I like traditions. Jeff does, too, so we've come up with a few during our many travels. For example: We always take home a piece of art from the new places we see, and Jeff gets a new sticker for his beloved Yeti. And we always spend at least one night in, eating too much and watching a ridiculous reality television show.
I'm going add one more tradition to our list. Last year, I wrote a poem when we were in the mountains of Virginia. It was sort of a spur-of-the-moment thing, but it ended up helping me remember that trip in a special way. So I figure our other trips deserve poems, too.
Especially Key West.
Close to Perfect, Far From Normal
Our first trip as a family. Vivi's first plane ride. She's greeted with (mostly) friendly smiles. Jeff and I quickly discover that she's the worst possible age for traveling because she's heavy, she can sprint and has no interest in listening to us. We get faster.
We arrive in the key and find a simple, two-room cottage near the shoreline with a bed just big enough for the three of us. There's nothing quite like the look of wonder on Vivian's face as she watches roosters cross the street. She masters their sound by the end of the week.
Our schedule is toddler-friendly schedule: short swims, chasing butterflies in the conservatory, cooling off in water parks, trying key lime sweets, brunch at Sarabeth's (where Vivi demolishes the salmon and cream-cheese scrambled eggs), visiting Ernest Hemingway's house -- for Vivian, his docile cats (all fifty of them) are the best part. I like his lofted study. It's either hot or raining or perfectly overcast, or a mix of all three.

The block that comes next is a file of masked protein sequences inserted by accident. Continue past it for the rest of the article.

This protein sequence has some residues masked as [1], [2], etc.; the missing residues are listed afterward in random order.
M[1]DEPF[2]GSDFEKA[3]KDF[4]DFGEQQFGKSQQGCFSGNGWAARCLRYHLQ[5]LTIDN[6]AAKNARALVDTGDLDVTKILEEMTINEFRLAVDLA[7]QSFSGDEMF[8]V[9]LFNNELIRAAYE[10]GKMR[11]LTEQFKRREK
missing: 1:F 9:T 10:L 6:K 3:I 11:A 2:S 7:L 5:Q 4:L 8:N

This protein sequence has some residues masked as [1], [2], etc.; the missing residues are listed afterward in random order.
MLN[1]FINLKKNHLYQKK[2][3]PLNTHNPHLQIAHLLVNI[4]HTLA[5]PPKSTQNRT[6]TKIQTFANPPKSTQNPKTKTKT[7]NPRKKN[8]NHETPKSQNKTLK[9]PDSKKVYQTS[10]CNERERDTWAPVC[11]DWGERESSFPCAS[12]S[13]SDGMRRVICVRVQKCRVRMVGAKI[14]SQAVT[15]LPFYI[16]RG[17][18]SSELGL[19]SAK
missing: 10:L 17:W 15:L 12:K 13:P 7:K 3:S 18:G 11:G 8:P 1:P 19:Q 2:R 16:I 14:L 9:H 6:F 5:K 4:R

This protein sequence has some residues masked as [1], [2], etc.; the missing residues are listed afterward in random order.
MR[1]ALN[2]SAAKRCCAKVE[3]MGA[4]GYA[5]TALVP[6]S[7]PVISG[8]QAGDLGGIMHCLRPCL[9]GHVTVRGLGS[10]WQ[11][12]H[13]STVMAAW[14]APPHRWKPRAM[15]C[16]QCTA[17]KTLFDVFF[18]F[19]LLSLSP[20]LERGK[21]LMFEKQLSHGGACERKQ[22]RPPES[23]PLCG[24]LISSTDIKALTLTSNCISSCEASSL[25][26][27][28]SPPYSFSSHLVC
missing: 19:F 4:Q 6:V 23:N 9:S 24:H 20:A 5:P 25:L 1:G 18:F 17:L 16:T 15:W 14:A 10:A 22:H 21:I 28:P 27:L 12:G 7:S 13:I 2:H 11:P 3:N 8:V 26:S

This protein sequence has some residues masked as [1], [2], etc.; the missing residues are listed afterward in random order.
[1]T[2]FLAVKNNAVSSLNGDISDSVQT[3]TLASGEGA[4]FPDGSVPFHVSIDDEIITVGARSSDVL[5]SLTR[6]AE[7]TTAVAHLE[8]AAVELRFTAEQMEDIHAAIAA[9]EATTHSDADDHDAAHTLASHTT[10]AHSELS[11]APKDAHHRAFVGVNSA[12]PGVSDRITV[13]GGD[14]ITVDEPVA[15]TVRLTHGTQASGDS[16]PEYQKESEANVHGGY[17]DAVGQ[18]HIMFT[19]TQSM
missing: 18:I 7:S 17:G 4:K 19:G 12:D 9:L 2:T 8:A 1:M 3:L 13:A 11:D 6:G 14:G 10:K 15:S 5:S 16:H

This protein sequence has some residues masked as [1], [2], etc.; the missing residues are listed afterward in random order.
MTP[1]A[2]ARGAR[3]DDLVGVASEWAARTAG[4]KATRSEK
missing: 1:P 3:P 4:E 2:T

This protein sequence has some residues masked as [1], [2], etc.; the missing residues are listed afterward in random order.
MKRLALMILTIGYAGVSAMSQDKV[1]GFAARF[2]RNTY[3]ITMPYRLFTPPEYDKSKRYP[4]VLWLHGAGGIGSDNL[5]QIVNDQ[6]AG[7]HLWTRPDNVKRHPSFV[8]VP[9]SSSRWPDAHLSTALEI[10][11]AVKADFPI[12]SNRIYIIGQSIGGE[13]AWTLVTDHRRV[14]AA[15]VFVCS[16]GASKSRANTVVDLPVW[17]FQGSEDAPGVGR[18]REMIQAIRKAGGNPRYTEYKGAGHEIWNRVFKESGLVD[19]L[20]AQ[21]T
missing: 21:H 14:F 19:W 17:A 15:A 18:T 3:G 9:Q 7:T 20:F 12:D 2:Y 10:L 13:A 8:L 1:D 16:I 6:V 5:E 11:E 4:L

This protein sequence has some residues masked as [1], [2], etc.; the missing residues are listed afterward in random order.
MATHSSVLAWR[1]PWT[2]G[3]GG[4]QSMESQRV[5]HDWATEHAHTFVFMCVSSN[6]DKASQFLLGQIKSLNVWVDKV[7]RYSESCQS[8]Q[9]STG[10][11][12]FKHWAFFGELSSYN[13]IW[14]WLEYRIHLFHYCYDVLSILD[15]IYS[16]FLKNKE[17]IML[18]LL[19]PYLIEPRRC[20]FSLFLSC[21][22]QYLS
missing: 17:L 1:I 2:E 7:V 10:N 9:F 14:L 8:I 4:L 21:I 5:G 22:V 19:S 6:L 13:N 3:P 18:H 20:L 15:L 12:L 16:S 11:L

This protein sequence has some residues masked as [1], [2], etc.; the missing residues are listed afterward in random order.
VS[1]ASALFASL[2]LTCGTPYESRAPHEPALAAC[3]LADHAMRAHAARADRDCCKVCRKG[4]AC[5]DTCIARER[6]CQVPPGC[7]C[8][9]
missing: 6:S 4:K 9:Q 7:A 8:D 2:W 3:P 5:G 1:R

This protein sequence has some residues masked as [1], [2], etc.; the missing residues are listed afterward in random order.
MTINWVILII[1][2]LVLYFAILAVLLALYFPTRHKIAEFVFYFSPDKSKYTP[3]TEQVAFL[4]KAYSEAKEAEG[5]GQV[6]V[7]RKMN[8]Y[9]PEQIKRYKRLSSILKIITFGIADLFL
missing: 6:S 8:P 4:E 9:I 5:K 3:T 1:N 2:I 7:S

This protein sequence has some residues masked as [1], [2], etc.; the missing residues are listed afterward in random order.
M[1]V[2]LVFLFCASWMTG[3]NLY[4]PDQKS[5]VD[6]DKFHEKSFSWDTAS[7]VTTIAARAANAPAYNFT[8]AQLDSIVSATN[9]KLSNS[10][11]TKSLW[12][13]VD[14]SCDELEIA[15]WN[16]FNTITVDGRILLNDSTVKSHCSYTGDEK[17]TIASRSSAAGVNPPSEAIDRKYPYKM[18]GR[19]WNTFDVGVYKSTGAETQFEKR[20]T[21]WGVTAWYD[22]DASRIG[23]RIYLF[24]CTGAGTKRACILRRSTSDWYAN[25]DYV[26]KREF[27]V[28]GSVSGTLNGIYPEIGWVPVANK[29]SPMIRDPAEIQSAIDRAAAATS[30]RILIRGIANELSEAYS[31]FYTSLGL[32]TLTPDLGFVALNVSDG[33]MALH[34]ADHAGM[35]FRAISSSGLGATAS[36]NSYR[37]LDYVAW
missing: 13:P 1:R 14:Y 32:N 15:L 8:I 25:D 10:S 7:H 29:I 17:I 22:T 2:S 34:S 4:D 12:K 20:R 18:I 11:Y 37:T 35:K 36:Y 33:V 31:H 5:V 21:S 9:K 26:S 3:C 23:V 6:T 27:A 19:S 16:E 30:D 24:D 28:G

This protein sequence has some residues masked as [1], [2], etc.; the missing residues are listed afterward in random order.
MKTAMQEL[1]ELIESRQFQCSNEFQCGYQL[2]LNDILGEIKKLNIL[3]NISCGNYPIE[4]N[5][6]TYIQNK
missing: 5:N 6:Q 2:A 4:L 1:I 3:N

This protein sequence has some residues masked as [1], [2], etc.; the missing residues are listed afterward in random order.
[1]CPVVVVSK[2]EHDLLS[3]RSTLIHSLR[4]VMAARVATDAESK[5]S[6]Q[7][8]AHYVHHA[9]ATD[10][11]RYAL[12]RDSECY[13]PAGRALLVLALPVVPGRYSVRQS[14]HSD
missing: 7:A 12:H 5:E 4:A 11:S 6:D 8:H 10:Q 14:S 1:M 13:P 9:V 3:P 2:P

Evenings are spent in Mallory Square watching men juggle knives, balance bikes, and eat fire. Jeff dreams while Vivi naps, drawing up plans for our new house in Kansas. My grandparents lived in Key West for a few years when they were raising their children, and once upon a time I thought I could live there, too. It's that kind of place. It makes you wonder what was and what could be.
Of our seven days in paradise, the best one is spent celebrating Tita and Doug's wedding on the beach, with cousins, champagne, and Cuban food. Later, Vivi naps hard, and Jeff and I finish reading our long put-off books.
It's a bit cliche, but you know it's been a good vacation when you're ready to go home. That means you've spent enough time in the unfamiliar, that you're ready to take on the day to day again. On our last day, we stumbled into an outdoor art gallery and found the perfect piece to add to our collection -- a pair of brightly painted houses shaded under flowering trees, with roosters grazing in the foreground. It became Vivian's favorite new possession for a few hours, and she cried when it was time to pack it up.
She won't remember this vacation, but we certainly will.